Trip to the Imperial College - 7th November 2022
The week beginning on 7th November 2022 was a National Engineering Week and as part of the celebrations a group of our Y12 and Y13 A Level Physics and Maths students attended an event at the Imperial College, University of London. The event was brilliantly organised, we were greeted and made welcome from the moment we arrived. We were invited by the Mechanical Engineering Department to see presentations by their 2nd year undergraduate students. We were all really impressed by the quality of the presentations and the amount of preparation that went into the research by the undergraduates. Our students had a very challenging experience in terms of the Maths and Physics involved. I believe the biggest benefit for them (whether they realised it or not) was that they could see the depth of the answers they would need to go into when faced by questions in the university interview, the strength of simple graphs and diagrams and bringing Maths and Physics theory into everything they talk about; even if they do not quite have the answer, but they can show what they would consider when trying to get the solution.
Our students had made some comments about the event:
‘The trip was amazing, the Imperial College students were very welcoming and kind and explained their presentations wonderfully. My favourite was most likely the 1st presentation showing elliptical orbits and describing the difference between Kepler's Laws and Newton's Laws. It was very intriguing, and the college student was very clear in her explanation along with a fun and easy to understand PowerPoint for such a complicated topic, making it simple. However, all the presenters were extra-ordinary in the presentations as nearly everything that was shown was new to me and interested me quite a bit. We were even offered refreshments and snacks after the presentations which was exceptionally generous of the staff.’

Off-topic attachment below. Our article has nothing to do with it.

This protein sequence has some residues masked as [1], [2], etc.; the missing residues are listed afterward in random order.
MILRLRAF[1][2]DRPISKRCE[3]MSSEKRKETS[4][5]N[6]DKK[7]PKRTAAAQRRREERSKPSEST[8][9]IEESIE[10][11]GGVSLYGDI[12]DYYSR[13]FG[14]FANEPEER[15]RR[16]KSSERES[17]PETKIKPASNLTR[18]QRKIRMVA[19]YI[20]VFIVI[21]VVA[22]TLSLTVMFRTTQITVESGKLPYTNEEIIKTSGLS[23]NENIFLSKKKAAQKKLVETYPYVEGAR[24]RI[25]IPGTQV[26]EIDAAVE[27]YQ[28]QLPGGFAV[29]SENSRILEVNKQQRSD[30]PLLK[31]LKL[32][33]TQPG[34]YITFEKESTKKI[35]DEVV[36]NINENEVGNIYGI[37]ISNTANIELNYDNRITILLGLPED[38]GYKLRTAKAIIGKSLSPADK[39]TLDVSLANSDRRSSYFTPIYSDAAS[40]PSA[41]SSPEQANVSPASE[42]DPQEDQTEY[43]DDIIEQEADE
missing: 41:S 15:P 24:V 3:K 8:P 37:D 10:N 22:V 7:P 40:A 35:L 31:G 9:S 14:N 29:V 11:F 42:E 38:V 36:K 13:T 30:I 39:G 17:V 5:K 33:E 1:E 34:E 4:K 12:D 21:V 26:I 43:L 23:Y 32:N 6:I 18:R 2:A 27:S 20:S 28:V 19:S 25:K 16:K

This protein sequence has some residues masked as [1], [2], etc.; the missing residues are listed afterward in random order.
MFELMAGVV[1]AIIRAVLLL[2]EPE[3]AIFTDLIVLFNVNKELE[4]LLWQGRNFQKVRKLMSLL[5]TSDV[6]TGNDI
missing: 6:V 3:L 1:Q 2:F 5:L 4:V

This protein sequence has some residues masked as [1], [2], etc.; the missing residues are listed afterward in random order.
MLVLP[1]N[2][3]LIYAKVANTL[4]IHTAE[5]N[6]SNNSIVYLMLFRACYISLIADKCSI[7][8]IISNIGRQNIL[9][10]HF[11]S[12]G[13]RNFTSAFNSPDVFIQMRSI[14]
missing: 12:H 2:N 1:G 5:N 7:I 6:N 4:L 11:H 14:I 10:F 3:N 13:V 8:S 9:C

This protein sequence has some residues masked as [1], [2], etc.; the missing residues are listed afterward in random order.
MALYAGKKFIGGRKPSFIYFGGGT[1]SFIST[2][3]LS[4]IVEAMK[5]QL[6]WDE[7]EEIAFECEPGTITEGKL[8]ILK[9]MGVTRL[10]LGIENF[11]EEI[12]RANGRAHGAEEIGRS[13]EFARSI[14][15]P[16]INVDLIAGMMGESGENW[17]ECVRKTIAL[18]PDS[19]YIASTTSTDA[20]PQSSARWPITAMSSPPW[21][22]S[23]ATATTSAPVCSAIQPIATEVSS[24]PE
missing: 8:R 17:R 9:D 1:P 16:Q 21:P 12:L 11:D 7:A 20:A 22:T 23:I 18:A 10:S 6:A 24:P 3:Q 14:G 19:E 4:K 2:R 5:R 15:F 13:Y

‘I enjoyed all of the presentations even if some of the maths and physics involved were outside my level of knowledge but I would outline my favourite to be the presentation about how F1 cars are manufactured around the forces they experience on the race track as the student presenting it seemed extremely passionate about the subject and this was shown with his wealth of knowledge on it.’
‘My overall view of the trip was that the topics introduced and explained were very diverse and fascinating, and because of how broad mechanical engineering is. What surprised me the most was despite many definitions of mechanical engineering describing what it was about, many of the topics subverted my expectations in what would normally be expected in being covered. My favourite topics covered in the presentations was seeing Fractals in Nature and how it applied from the Mandelbrot set. Also how different tunings in instruments such as Pythagorean Tuning, or Equal Temperament are applied and how they work, and finally noise cancelling in headphones, how it is applied actively along with the issues with how it functions in real time in accordance to its environment and how the headphone’s hardware is assembled.’
‘I was most surprised about how complicated it is to test the strength of the bonds between the atoms in chocolate, a lot more work goes into designing the shape of the bar and the feel it has in your mouth.’
‘Seeing how the undergraduate students were within their course and applications of what they had mainly learnt in their first year, meant I got a sense of where I’d be 2 Years from now if I were to choose this subject.’
Our students were wonderful ambassadors of the school. They were engaged and asking a lot of good questions. I hope we will get a similar invitation next year.
Mrs M Sowa